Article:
All procedures performed in studies involving human participants were in accordance with the ethical standards of the institutional and/or national research committee and with the 1964 Helsinki declaration and its later amendments or comparable ethical standards. This article does not contain any studies with animals performed by any of the authors.
Informed consent was obtained from all individual participants included in the study.
- 6.Sperone P, Ferrero A, Daffara F et al (2010) Gemcitabine plus metronomic 5-fluorouracil or capecitabine as a second−/third-line chemotherapy in advanced adrenocortical carcinoma: a multicenter phase II study. Endocr Relat Cancer 17(2):445–453. https://doi.org/10.1677/ERC-09-0281 CrossRefPubMedGoogle Scholar
- 7.Fassnacht M, Berruti A, Baudin E et al (2015) Linsitinib (OSI-906) versus placebo for patients with locally advanced or metastatic adrenocortical carcinoma: a double-blind, randomised, phase 3 study. Lancet Oncol 16(4):426–435. https://doi.org/10.1016/S1470-2045(15)70081-1 CrossRefPubMedGoogle Scholar
- 10.Fassnacht M, Johanssen S, Quinkler M et al (2009) Limited prognostic value of the 2004 International Union against Cancer staging classification for adrenocortical carcinoma: proposal for a revised TNM classification. Cancer 115(2):243–250. https://doi.org/10.1002/cncr.24030 CrossRefPubMedGoogle Scholar
- 11.Fassnacht M, Dekkers O, Else T et al (2018) European Society of Endocrinology Clinical Practice Guidelines on the management of adrenocortical carcinoma in adults, in collaboration with the European network for the study of adrenal tumors. Eur J Endocrinol 179(4):G1–G46. https://doi.org/10.1530/EJE-18-0608 CrossRefPubMedGoogle Scholar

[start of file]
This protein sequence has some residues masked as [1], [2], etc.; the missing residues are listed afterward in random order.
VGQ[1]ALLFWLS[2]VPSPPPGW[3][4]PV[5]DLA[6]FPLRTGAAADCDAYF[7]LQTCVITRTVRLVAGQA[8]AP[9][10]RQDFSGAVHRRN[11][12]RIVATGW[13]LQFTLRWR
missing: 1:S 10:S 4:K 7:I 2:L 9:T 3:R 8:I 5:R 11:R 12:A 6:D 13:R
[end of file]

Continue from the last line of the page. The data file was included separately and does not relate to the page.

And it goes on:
- 13.Kanauchi H, Wada N, Clark OH, Duh QY (2002) Apoptosis regulating genes, bcl-2 and bax, and human telomerase reverse transcriptase messenger RNA expression in adrenal tumors: possible diagnostic and prognostic importance. Surgery 132(6):1021–1026; discussion 1026-7. https://doi.org/10.1067/msy.2002.128616 CrossRefPubMedGoogle Scholar
- 17.Investigator’s Brochure (2006) AT-101 [R-(−)-gossypol acetic acid]. Ascenta Therapeutics, Inc. Accessed 31 Mar 2006Google Scholar
- 27.Sonpavde G, Matveev V, Burke JM et al (2012) Randomized phase II trial of docetaxel plus prednisone in combination with placebo or AT-101, an oral small molecule Bcl-2 family antagonist, as first-line therapy for metastatic castration-resistant prostate cancer. Ann Oncol 23(7):1803–1808. https://doi.org/10.1093/annonc/mdr555 CrossRefPubMedGoogle Scholar
- 28.Stein MN, Hussain M, Stadler WM et al (2016) A phase II study of AT-101 to overcome Bcl-2--mediated resistance to androgen deprivation therapy in patients with newly diagnosed castration-sensitive metastatic prostate Cancer. Clin Genitourin Cancer 14(1):22–27. https://doi.org/10.1016/j.clgc.2015.09.010 CrossRefPubMedGoogle Scholar
- 29.Swiecicki PL, Bellile E, Sacco AG et al (2016) A phase II trial of the BCL-2 homolog domain 3 mimetic AT-101 in combination with docetaxel for recurrent, locally advanced, or metastatic head and neck cancer. Investig New Drugs 34(4):481–489. https://doi.org/10.1007/s10637-016-0364-5 CrossRefGoogle Scholar